Subject: Re: [Boost-build] Son of b2 - suggestions
From: Robert Ramey (ramey_at_[hidden])
Date: 2016-10-31 16:06:32
On 10/31/16 9:40 AM, Steven Watanabe wrote:
> On 10/31/2016 10:18 AM, Robert Ramey wrote:
>> On 10/31/16 5:05 AM, Klemens Morgenstern wrote:
>>> Imho b2 failed because the documentation is not nearly detailed enough,
>>> the language is strange and building extensions is painful. Not as
>>> painful as using CMake, that's why I'm doing it, but it still feels like
>>> masochism. The real limit of b2 is constituted by it still using jam,
>>> and all other (except for the documentation) come from that.
>> Oh - no problem - just enhance the documentation and problem solved.
>> Of course this is not going to do it. The problem is what if one writes
>> a program which requires pages and pages of arcane documentation to
>> describe it, you've done something wrong and need to step back an see
>> what it is. That "something wrong" is usually that the "language" has
>> no rime or reason - it's a grab bag of features each with it's own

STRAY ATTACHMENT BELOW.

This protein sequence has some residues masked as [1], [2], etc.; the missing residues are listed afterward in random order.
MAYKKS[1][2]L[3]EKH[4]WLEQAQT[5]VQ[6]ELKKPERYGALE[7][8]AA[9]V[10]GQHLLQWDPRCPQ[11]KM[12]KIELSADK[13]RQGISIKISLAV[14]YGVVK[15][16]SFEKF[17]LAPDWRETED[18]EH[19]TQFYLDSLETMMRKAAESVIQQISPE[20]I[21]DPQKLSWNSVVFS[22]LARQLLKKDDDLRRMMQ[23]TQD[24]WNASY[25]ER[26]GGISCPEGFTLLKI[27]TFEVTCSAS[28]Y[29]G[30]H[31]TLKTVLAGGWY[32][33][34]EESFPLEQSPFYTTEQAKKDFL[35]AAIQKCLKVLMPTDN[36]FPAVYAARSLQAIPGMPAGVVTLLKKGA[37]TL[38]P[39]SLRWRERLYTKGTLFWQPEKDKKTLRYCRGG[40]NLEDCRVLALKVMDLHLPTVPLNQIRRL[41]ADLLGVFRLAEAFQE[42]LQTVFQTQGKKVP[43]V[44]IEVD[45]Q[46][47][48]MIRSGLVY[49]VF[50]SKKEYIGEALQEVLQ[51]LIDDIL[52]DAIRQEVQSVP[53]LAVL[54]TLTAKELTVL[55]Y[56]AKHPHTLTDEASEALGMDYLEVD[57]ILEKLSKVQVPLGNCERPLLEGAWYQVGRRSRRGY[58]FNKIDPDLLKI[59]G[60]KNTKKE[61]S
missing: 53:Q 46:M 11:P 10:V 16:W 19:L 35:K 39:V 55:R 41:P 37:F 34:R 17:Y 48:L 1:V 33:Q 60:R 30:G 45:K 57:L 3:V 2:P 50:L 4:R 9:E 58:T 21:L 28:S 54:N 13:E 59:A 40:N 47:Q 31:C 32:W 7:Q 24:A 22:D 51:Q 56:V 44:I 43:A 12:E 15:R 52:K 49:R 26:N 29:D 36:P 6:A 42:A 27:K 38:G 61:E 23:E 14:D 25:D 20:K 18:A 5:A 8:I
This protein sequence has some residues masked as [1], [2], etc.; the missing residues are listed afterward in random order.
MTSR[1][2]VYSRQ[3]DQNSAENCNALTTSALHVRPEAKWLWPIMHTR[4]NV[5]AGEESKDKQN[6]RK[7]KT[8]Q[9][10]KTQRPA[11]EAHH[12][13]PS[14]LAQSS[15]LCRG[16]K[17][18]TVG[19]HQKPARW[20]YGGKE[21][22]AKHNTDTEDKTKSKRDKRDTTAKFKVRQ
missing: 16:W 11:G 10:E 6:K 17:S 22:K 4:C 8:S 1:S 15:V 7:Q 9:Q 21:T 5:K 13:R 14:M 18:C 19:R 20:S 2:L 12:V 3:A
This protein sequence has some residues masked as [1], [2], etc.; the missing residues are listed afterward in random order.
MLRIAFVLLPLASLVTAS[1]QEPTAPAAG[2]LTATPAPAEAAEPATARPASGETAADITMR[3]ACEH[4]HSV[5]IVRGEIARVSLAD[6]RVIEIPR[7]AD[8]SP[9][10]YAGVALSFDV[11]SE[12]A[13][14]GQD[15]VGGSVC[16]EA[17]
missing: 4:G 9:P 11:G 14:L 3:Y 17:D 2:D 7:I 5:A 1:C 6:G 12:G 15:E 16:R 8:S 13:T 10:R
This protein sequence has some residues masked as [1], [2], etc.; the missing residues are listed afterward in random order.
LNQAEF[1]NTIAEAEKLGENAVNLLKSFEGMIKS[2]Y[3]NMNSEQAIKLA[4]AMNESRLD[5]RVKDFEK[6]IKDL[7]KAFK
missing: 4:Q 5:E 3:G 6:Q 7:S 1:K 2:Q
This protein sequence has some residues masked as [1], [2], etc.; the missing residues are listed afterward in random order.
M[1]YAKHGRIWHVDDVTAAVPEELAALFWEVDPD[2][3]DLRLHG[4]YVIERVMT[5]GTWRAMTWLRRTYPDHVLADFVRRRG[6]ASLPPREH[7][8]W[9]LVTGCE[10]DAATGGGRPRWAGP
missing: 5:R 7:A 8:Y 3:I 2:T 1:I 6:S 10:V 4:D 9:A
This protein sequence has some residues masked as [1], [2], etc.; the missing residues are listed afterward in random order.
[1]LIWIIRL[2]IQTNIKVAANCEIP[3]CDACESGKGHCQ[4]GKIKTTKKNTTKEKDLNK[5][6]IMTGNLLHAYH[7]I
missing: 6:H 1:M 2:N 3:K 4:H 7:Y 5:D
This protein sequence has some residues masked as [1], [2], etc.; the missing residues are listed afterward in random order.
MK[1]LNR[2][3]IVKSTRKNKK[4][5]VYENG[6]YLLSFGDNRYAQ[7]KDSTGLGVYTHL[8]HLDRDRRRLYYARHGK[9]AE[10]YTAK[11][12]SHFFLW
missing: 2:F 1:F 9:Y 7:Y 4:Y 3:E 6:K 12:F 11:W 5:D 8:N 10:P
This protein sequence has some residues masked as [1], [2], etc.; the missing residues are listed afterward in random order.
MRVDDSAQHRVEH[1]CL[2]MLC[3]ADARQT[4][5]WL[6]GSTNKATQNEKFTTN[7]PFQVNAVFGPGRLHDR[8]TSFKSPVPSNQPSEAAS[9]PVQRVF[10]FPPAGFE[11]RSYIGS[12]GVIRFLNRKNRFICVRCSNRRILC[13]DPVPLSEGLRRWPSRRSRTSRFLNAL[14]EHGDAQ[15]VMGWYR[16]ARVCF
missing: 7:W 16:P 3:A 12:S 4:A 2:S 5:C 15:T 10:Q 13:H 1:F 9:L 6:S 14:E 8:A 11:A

>> syntax, which are coupled together in unexpected ways.
> The Jam language itself is actually extremely simple.
> The complete yacc grammar is less than 200 lines
> of code. (337 lines including all whitespace,
> comments, and scaffolding.) The documentation
> here is pretty complete as well:
When I used the word "language" I wasn't referring to the Jam language
python or anything similar. I've been trying to make the point that
this is an implementation issue and it's premature to address it in this
I'm really referring to the the ideas which the build systems describes
and builds upon. In this context b2 (to my limited understanding) has
"targets", "features", and ??? as well as ways that these are composed.
This is analogous to the arithmetic where we have integers and +, -, etc
which compose and transform them. Similarly in accounting we have
debits, credits etc and we have ways of operating on them to produce
other artifacts such as balance sheets, income statements etc. The fact
that these systems can implemented in C++ not no relevant to
understanding and evaluating them independently of the implementation
method - which is what I propose be done.
This is a main theme behind my recent presentation at CPPCon C++,
Abstract Algebra and Applications.
> In Christ,
> Steven Watanabe
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